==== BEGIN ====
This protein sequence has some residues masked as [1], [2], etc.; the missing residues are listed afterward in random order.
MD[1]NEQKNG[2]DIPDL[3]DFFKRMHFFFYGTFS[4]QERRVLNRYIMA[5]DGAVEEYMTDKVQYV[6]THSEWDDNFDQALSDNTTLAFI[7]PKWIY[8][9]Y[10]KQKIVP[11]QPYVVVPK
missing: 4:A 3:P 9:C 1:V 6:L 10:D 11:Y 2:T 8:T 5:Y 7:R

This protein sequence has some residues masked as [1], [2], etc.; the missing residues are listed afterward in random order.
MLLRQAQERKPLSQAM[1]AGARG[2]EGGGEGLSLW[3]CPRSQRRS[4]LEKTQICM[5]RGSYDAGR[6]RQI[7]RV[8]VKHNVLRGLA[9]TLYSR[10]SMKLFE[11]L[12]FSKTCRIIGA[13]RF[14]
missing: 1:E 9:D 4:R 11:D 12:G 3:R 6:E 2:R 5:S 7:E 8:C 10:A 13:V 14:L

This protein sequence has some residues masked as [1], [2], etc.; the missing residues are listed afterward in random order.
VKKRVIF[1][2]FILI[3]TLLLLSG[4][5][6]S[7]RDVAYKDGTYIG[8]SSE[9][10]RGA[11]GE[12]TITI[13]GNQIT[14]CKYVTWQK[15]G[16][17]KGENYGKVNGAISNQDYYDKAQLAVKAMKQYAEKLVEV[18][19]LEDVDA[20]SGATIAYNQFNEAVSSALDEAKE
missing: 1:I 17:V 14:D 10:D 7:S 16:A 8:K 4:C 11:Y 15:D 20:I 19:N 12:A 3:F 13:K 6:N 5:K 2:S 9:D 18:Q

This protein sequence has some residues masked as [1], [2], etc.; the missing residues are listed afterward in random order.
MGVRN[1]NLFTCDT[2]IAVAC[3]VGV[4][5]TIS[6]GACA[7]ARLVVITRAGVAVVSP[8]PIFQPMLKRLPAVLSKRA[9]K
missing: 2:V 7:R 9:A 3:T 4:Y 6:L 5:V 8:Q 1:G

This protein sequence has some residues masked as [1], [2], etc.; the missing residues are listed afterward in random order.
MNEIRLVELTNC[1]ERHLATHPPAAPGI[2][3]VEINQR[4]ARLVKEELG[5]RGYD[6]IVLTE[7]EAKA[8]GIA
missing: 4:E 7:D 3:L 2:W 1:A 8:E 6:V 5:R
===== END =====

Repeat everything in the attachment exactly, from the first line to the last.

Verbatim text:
This protein sequence has some residues masked as [1], [2], etc.; the missing residues are listed afterward in random order.
MD[1]NEQKNG[2]DIPDL[3]DFFKRMHFFFYGTFS[4]QERRVLNRYIMA[5]DGAVEEYMTDKVQYV[6]THSEWDDNFDQALSDNTTLAFI[7]PKWIY[8][9]Y[10]KQKIVP[11]QPYVVVPK
missing: 4:A 3:P 9:C 1:V 6:L 10:D 11:Y 2:T 8:T 5:Y 7:R

This protein sequence has some residues masked as [1], [2], etc.; the missing residues are listed afterward in random order.
MLLRQAQERKPLSQAM[1]AGARG[2]EGGGEGLSLW[3]CPRSQRRS[4]LEKTQICM[5]RGSYDAGR[6]RQI[7]RV[8]VKHNVLRGLA[9]TLYSR[10]SMKLFE[11]L[12]FSKTCRIIGA[13]RF[14]
missing: 1:E 9:D 4:R 11:D 12:G 3:R 6:E 2:R 5:S 7:E 8:C 10:A 13:V 14:L

This protein sequence has some residues masked as [1], [2], etc.; the missing residues are listed afterward in random order.
VKKRVIF[1][2]FILI[3]TLLLLSG[4][5][6]S[7]RDVAYKDGTYIG[8]SSE[9][10]RGA[11]GE[12]TITI[13]GNQIT[14]CKYVTWQK[15]G[16][17]KGENYGKVNGAISNQDYYDKAQLAVKAMKQYAEKLVEV[18][19]LEDVDA[20]SGATIAYNQFNEAVSSALDEAKE
missing: 1:I 17:V 14:D 10:D 7:S 16:A 8:K 4:C 11:Y 15:D 20:I 19:N 12:A 3:F 13:K 6:N 5:K 2:S 9:D 18:Q

This protein sequence has some residues masked as [1], [2], etc.; the missing residues are listed afterward in random order.
MGVRN[1]NLFTCDT[2]IAVAC[3]VGV[4][5]TIS[6]GACA[7]ARLVVITRAGVAVVSP[8]PIFQPMLKRLPAVLSKRA[9]K
missing: 2:V 7:R 9:A 3:T 4:Y 6:L 5:V 8:Q 1:G

This protein sequence has some residues masked as [1], [2], etc.; the missing residues are listed afterward in random order.
MNEIRLVELTNC[1]ERHLATHPPAAPGI[2][3]VEINQR[4]ARLVKEELG[5]RGYD[6]IVLTE[7]EAKA[8]GIA
missing: 4:E 7:D 3:L 2:W 1:A 8:E 6:V 5:R